In today’s guide, I will discuss all essentials of selecting the correct valve seat materials.

Ball valves are essential in allowing to cut or pass the flow and pressure of a piping system. Moreover, they are used in industries such as the petrochemical and pharmaceutical where leakage could represent a terrible consequence for the environment or the product itself. Therefore, the ball valve seat is critical in such situations since it is responsible for sealing the fluid inside and distributing the seating stress uniformly.

In the below picture, we have painted the valve seats in red color so you can identify where is the valve seat:

Image of a ball valve and the seats are red

So, selecting the appropriate ball valve seat materials is vital to guarantee the performance of the valve and the safety of the product and the environment. The most common ball valve seat materials include PTFE, PEEK, and POM.

POM, called Acetal, POM-C, or Delrin, is trademarked by 3M. To select the most appropriate one, there are three main factors to consider:

  • Fluid compatibility
  • Temperature range
  • Pressure range

Valve seats fluid compatibility

Fluid compatibility refers to the material being capable of operating in contact with the fluid without having an adverse reaction.

PTFE, also known as Teflon, has very high chemical compatibility, which is why it is commonly used across different applications. Moreover, it is also produced in FDA grade, thus making it compatible with pharmaceutical, food, and drinks products. The only compatibility problem of the PTFE appears when exposed to fluorine or alkalies. We also do not recommend PTFE seats for pressures up to 350 bar.

PEEK is a material with very similar properties to those of the PTFE. Therefore, its fluid compatibility is also similar, including FDA grades. However, it may fail when exposed to sulfuric acid.

Finally, while POM fluid compatibility is extensive and includes radioactive applications, it is essential to highlight that it does not perform well with oxygen flow.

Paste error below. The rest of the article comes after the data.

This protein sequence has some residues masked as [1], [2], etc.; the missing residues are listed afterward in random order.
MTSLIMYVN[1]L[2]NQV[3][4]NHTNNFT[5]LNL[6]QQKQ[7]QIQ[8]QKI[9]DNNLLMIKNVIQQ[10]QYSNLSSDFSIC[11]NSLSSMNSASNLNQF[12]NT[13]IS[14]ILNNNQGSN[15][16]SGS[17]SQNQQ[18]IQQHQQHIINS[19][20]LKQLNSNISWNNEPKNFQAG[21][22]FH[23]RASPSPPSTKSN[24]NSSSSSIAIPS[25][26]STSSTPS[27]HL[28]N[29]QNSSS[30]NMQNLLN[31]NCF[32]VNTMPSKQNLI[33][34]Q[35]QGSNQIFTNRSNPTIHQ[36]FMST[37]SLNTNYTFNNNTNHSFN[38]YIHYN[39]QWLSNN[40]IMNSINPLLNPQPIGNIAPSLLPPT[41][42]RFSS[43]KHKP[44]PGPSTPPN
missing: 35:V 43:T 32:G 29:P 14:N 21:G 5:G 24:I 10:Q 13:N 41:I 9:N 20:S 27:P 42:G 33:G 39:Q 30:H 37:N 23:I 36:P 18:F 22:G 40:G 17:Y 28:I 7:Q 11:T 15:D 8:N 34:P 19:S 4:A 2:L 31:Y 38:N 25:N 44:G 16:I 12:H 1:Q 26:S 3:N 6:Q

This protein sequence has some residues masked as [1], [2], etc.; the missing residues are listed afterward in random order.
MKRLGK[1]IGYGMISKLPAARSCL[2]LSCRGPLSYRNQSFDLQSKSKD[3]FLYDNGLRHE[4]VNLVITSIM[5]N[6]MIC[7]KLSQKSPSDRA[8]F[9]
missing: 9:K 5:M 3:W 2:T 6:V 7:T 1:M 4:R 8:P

If you want to verify compatibility with the fluid of your application, you can use our compatibility tool here. Our tool allows you to select a material and will tell you how compatible it is with the specific seat.

Valve seats temperature range

Another critical aspect of selecting the appropriate ball valve seat materials is the range of temperatures where they can operate. Many materials react differently to temperature changes, and some lose their properties when the temperatures go above or below their normal operational ranges. If a ball valve seat loses its properties or experiences thermal deformation, the sealing power is lost, and the undesired leakage may occur.

We recommend selecting a high-temperature seat or a three-piece ball valve for Socket Weld valves. In that case, the temperature will increase and may melt the valve seats.

When it comes to PTFE, the operational temperature can be in the range of -45°C to 230°C. Now, if your application exceeds these limits, you will be better off using PEEK seats since this material can perform well within the range of -56°C to 315°C, including steam service up to 260°C. Those figures are theoretical since it needs to be added a safety factor.

POM is a more limited material when it comes to temperature. This material can only work at low temperatures within -56 °C to 100°C. However, POM would be an appropriate ball valve seat material for applications where pressure is more critical than temperature, which takes us to the next point.

Temperature ranges with safety factors:


Pressure range

Similar to temperature range, pressure range refers to operating pressure values where the ball valve seat material will not suffer deformation or alter its properties. While some materials may be strong enough to withstand high pressures, others may fail at certain levels.

For example, PTFE ball valve seats will have no problems operating at pressures reaching the 350 bar.

You can refer to this table for maximum pressure ranges according to the valve diameter:

DN 32 – DN40 – DN50450 BAR OR MORE175 OR 150 BAR APROX.450 BAR OR MORE

As you can see, there are many different aspects to consider. PEEK may be better for some applications because they need valves operating with hot water or steam. For others, the low friction coefficient of POM may be more relevant.

Pressure and temperature chart POM, PEEK, and PTFE

So far, we have only analyzed the maximum working pressure at ambient temperature. Depending on the temperature, the valve pressure is less. But when we arrive at very high or very low temperatures, the pressure that can withstand the valve is different. In the below graph, we see a comparison of the three seats for a 1/2″ valve (DN13) working pressure and temperature chart:

Also, there are variations of these materials, like the reinforced version of the PTFE called RPTFE that, with its 15%-25% glass fiber reinforcement, provides an improved lifecycle. Another example would be the TFM, a second-generation PTFE with better stress resistance and recovery and higher pressure capability, elasticity, and resilience. We have recently added TFM as an option for some specific valves.

What is the difference between a seat and an Oring?

An Oring or gasket is an elastic ring that prevents the fluid from leaking. This elastomeric material usually is FKM or Viton, NBR or Buna, FFKM or Kalrez, EPDM, etc. The temperature of the o-ring needs to be checked as well since it can melt if the working temperature of the valve is too high. 

If you have any other questions, do not doubt contact us. And if you prefer, you can call us; we love to have a little chat with you.